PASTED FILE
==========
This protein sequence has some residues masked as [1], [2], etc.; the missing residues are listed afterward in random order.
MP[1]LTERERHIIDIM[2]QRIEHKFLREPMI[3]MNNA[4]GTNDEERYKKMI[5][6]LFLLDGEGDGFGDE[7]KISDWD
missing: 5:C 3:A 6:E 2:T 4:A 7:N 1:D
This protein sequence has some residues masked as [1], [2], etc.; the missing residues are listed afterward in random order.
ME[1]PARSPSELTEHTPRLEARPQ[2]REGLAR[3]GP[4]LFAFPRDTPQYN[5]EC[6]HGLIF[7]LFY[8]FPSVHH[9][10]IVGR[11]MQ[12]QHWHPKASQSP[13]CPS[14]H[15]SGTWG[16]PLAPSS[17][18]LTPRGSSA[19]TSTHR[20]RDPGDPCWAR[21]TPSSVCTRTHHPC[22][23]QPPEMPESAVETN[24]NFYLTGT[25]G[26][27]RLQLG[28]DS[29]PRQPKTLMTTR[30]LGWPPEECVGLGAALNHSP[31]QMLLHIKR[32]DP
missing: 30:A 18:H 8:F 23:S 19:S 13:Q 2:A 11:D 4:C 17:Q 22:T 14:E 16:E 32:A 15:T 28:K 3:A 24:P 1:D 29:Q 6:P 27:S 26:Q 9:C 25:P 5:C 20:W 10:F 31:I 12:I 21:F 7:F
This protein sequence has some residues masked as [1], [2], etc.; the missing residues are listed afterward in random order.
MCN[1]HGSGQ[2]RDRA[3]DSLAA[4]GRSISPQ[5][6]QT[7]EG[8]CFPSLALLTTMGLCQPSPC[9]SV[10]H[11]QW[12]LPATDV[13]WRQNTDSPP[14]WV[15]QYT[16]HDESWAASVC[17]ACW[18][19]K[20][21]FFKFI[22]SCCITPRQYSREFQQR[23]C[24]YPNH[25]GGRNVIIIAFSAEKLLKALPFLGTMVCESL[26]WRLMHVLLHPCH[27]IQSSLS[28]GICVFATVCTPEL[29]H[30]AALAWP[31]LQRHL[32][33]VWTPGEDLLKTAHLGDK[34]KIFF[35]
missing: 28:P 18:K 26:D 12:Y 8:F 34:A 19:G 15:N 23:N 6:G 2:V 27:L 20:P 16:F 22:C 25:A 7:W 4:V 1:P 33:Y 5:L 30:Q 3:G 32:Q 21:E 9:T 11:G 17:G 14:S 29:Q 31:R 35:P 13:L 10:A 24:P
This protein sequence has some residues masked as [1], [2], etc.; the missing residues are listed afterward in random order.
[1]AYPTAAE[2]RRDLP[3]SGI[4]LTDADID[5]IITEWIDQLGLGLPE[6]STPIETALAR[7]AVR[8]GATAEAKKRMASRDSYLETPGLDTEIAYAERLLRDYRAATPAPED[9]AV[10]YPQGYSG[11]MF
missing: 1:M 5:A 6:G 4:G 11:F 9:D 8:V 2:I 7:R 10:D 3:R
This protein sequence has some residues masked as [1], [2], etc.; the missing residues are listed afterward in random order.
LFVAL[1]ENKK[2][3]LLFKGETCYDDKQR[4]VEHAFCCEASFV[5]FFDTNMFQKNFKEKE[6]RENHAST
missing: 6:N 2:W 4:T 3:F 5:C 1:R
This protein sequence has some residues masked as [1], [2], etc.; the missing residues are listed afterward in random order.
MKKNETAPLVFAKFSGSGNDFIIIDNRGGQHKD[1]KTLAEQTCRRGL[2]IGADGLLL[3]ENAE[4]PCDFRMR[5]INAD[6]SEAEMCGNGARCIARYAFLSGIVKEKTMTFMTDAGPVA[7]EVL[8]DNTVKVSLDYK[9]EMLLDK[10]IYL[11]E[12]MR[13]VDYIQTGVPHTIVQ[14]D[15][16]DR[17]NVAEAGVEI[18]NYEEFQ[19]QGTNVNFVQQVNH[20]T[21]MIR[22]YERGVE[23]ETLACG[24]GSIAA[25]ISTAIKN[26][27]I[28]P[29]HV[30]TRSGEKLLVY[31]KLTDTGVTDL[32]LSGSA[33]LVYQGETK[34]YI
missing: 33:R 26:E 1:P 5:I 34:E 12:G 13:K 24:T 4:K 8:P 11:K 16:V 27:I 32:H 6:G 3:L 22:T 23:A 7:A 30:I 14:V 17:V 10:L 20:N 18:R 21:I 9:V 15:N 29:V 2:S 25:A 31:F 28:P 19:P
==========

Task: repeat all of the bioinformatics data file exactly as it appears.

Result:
This protein sequence has some residues masked as [1], [2], etc.; the missing residues are listed afterward in random order.
MP[1]LTERERHIIDIM[2]QRIEHKFLREPMI[3]MNNA[4]GTNDEERYKKMI[5][6]LFLLDGEGDGFGDE[7]KISDWD
missing: 5:C 3:A 6:E 2:T 4:A 7:N 1:D
This protein sequence has some residues masked as [1], [2], etc.; the missing residues are listed afterward in random order.
ME[1]PARSPSELTEHTPRLEARPQ[2]REGLAR[3]GP[4]LFAFPRDTPQYN[5]EC[6]HGLIF[7]LFY[8]FPSVHH[9][10]IVGR[11]MQ[12]QHWHPKASQSP[13]CPS[14]H[15]SGTWG[16]PLAPSS[17][18]LTPRGSSA[19]TSTHR[20]RDPGDPCWAR[21]TPSSVCTRTHHPC[22][23]QPPEMPESAVETN[24]NFYLTGT[25]G[26][27]RLQLG[28]DS[29]PRQPKTLMTTR[30]LGWPPEECVGLGAALNHSP[31]QMLLHIKR[32]DP
missing: 30:A 18:H 8:F 23:S 19:S 13:Q 2:A 11:D 4:C 17:Q 22:T 14:E 16:E 32:A 15:T 28:K 3:A 24:P 1:D 29:Q 6:P 27:S 26:Q 9:C 25:P 5:C 20:W 10:F 31:I 12:I 21:F 7:F
This protein sequence has some residues masked as [1], [2], etc.; the missing residues are listed afterward in random order.
MCN[1]HGSGQ[2]RDRA[3]DSLAA[4]GRSISPQ[5][6]QT[7]EG[8]CFPSLALLTTMGLCQPSPC[9]SV[10]H[11]QW[12]LPATDV[13]WRQNTDSPP[14]WV[15]QYT[16]HDESWAASVC[17]ACW[18][19]K[20][21]FFKFI[22]SCCITPRQYSREFQQR[23]C[24]YPNH[25]GGRNVIIIAFSAEKLLKALPFLGTMVCESL[26]WRLMHVLLHPCH[27]IQSSLS[28]GICVFATVCTPEL[29]H[30]AALAWP[31]LQRHL[32][33]VWTPGEDLLKTAHLGDK[34]KIFF[35]
missing: 28:P 18:K 26:D 12:Y 8:F 34:A 19:G 15:N 23:N 6:G 2:V 27:L 20:P 16:F 22:C 25:A 7:W 4:V 1:P 33:Y 5:L 30:Q 3:G 32:Q 21:E 9:T 11:G 17:G 14:S 29:Q 31:R 35:P 13:L 10:A 24:P
This protein sequence has some residues masked as [1], [2], etc.; the missing residues are listed afterward in random order.
[1]AYPTAAE[2]RRDLP[3]SGI[4]LTDADID[5]IITEWIDQLGLGLPE[6]STPIETALAR[7]AVR[8]GATAEAKKRMASRDSYLETPGLDTEIAYAERLLRDYRAATPAPED[9]AV[10]YPQGYSG[11]MF
missing: 1:M 5:A 6:G 4:G 11:F 9:D 8:V 2:I 7:R 10:D 3:R
This protein sequence has some residues masked as [1], [2], etc.; the missing residues are listed afterward in random order.
LFVAL[1]ENKK[2][3]LLFKGETCYDDKQR[4]VEHAFCCEASFV[5]FFDTNMFQKNFKEKE[6]RENHAST
missing: 6:N 2:W 4:T 3:F 5:C 1:R
This protein sequence has some residues masked as [1], [2], etc.; the missing residues are listed afterward in random order.
MKKNETAPLVFAKFSGSGNDFIIIDNRGGQHKD[1]KTLAEQTCRRGL[2]IGADGLLL[3]ENAE[4]PCDFRMR[5]INAD[6]SEAEMCGNGARCIARYAFLSGIVKEKTMTFMTDAGPVA[7]EVL[8]DNTVKVSLDYK[9]EMLLDK[10]IYL[11]E[12]MR[13]VDYIQTGVPHTIVQ[14]D[15][16]DR[17]NVAEAGVEI[18]NYEEFQ[19]QGTNVNFVQQVNH[20]T[21]MIR[22]YERGVE[23]ETLACG[24]GSIAA[25]ISTAIKN[26][27]I[28]P[29]HV[30]TRSGEKLLVY[31]KLTDTGVTDL[32]LSGSA[33]LVYQGETK[34]YI
missing: 33:R 26:E 1:P 5:I 34:E 12:G 13:K 24:T 4:K 8:P 11:K 16:V 27:I 32:H 6:G 3:L 22:T 23:A 7:A 30:I 14:V 17:V 10:L 20:N 18:R 21:I 9:V 15:N 29:V 2:S 25:A 31:F 28:P 19:P